Unfortunately, many people are involved in relationships that impact them negatively. These can be with co-workers who speak negatively about others, are quick to point out errors, and never give praise to others. Or, it can be family members who endlessly criticize. In addition, people that don’t respect boundaries, and pound out their pessimistic beliefs as factual knowledge. 

No matter who these people are, you have the right to create boundaries. More so, in extreme cases, stop seeing them altogether. Essentially, creating boundaries is about building a wall that allows you to choose what kind of emotions you would like to be exposed to. And to keep out those you need to avoid as they are negatively affecting you.

Step 4 Keep an ‘emotion’ diary. 

Writing down your own emotional experiences isn’t just healthy because you are unloading what is happening inside you; it is, more importantly, a way to allow yourself to reflect on what you are experiencing and how you feel about it. This process allows you to revisit your feelings and helps you react, next time, much more in alignment with your core beliefs.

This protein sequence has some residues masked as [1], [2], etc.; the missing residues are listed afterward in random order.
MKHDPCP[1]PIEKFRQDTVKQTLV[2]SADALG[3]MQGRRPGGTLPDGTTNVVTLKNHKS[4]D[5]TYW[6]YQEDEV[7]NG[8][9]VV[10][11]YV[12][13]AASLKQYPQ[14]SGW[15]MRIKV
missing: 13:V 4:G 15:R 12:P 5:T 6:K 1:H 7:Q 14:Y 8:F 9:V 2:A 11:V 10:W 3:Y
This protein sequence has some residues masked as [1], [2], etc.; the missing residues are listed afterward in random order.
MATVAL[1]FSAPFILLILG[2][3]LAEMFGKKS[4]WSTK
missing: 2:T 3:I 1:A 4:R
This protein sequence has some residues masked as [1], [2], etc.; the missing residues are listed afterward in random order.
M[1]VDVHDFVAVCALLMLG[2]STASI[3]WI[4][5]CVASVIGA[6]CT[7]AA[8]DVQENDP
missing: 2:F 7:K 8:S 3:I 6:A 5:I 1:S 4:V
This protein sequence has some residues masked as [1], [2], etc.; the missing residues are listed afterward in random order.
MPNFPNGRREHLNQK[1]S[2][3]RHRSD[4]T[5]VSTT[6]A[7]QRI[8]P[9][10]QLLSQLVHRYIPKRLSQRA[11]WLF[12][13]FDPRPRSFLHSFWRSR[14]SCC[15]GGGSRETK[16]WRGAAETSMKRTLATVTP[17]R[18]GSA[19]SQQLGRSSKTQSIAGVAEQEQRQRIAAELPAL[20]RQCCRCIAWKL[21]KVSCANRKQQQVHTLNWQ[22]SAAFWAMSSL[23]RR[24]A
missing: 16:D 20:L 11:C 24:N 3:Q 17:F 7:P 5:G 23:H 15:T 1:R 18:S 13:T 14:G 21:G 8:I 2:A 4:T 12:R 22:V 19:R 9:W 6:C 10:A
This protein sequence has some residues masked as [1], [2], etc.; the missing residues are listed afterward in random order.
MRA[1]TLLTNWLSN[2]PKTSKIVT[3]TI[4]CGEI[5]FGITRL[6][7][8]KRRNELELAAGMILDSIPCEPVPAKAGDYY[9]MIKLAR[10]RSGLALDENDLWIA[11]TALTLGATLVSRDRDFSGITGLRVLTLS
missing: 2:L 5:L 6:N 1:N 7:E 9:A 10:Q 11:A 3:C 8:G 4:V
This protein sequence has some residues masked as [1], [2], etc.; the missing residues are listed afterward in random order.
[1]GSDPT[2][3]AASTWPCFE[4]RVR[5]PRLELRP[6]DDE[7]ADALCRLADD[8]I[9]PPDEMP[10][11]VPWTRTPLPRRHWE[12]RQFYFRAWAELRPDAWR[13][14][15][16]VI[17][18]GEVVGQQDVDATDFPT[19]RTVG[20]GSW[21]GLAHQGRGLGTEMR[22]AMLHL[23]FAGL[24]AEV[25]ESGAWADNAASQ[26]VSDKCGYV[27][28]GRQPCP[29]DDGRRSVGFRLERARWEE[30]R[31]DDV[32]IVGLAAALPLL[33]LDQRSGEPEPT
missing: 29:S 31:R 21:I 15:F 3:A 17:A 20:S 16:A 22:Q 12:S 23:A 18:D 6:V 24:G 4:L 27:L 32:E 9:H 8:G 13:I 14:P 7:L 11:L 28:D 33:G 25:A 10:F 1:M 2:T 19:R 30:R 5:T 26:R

This inherently will create a more positive experience of your emotions and give you a sense of having taken back your world power. We live in a world of empowerment, but it is not others who empower you – it is yourself. As you start to acknowledge your own power over your reality, you will discover that the very essence of power will allow you to live an independent life on your own terms. 

Step 5 Enjoy the enlightenment. 

Developing the ability to breathe when you feel like exploding is what I would call the enlightenment phase. In this step, you fully recognize that positive and negative emotions have equal value – in your world. They are coloring your world and giving you a sense of belonging and being alive.